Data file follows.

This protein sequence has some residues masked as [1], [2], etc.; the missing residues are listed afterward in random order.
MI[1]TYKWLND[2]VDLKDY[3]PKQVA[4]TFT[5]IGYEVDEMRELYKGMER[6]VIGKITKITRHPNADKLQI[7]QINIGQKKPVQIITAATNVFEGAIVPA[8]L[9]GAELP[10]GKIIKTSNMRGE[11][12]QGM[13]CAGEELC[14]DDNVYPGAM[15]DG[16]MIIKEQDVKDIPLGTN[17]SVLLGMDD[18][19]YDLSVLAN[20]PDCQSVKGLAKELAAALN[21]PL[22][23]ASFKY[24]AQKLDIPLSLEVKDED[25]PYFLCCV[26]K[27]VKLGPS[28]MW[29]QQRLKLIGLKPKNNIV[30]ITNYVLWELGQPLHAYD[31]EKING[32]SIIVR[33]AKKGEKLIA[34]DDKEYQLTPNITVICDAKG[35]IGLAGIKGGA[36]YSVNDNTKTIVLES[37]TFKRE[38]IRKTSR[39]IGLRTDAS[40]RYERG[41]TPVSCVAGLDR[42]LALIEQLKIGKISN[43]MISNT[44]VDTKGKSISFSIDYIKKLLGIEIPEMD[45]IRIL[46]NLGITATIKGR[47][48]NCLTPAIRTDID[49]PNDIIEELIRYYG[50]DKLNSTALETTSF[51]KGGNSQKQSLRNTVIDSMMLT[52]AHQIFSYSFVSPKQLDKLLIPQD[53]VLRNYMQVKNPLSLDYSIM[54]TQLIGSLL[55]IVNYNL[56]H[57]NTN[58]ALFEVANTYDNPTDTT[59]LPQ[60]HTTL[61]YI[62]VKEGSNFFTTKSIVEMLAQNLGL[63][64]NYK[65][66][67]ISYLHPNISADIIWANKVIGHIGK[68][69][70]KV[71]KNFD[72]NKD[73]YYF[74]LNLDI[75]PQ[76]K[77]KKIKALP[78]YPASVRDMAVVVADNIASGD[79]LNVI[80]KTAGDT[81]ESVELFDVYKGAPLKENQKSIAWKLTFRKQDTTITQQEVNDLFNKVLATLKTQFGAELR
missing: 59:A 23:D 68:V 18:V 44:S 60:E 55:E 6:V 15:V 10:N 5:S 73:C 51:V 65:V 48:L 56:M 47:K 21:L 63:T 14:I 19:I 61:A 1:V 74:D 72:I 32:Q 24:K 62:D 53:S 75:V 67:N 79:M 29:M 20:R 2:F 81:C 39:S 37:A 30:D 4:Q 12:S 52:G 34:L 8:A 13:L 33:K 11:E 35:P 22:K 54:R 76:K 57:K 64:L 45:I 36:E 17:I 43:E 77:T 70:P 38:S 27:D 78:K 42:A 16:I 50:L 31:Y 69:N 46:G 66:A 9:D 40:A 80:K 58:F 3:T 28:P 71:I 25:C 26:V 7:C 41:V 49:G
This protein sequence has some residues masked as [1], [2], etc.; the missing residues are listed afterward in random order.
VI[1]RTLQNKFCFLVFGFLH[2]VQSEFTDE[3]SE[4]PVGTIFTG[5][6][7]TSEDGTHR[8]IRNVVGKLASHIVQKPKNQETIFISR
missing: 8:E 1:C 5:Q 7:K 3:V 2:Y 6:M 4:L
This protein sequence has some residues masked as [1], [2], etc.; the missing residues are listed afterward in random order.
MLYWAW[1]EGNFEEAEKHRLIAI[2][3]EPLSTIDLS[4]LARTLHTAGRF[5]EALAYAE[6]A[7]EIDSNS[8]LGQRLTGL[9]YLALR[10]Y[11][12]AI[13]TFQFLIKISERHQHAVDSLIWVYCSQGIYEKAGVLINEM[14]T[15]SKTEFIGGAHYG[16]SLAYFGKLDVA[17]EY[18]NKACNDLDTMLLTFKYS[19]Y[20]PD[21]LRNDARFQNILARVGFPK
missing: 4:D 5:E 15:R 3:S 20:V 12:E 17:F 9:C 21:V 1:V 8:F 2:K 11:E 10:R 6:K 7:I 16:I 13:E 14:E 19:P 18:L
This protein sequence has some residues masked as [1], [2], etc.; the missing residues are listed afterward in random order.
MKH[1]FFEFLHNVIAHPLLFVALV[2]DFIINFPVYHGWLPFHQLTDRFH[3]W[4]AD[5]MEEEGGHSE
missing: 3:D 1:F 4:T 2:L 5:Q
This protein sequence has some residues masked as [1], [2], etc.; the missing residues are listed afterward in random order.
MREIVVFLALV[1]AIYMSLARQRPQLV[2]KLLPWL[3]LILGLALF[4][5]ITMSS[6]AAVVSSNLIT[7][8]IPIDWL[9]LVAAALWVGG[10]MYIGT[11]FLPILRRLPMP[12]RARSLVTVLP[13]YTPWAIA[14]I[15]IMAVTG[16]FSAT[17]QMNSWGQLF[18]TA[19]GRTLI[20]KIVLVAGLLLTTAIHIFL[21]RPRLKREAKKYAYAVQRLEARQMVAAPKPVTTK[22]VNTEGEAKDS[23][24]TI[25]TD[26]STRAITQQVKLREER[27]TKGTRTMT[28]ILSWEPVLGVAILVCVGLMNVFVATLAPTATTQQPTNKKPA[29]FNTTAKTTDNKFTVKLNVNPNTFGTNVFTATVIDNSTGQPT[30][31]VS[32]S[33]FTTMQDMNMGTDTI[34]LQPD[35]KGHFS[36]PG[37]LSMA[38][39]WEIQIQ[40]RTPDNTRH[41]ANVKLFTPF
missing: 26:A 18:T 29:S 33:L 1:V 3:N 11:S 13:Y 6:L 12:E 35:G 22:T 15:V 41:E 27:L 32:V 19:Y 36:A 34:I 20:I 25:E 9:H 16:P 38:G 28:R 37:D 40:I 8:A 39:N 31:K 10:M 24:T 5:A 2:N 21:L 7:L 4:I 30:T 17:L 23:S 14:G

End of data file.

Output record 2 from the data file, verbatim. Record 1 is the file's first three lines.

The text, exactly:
This protein sequence has some residues masked as [1], [2], etc.; the missing residues are listed afterward in random order.
VI[1]RTLQNKFCFLVFGFLH[2]VQSEFTDE[3]SE[4]PVGTIFTG[5][6][7]TSEDGTHR[8]IRNVVGKLASHIVQKPKNQETIFISR
missing: 8:E 1:C 5:Q 7:K 3:V 2:Y 6:M 4:L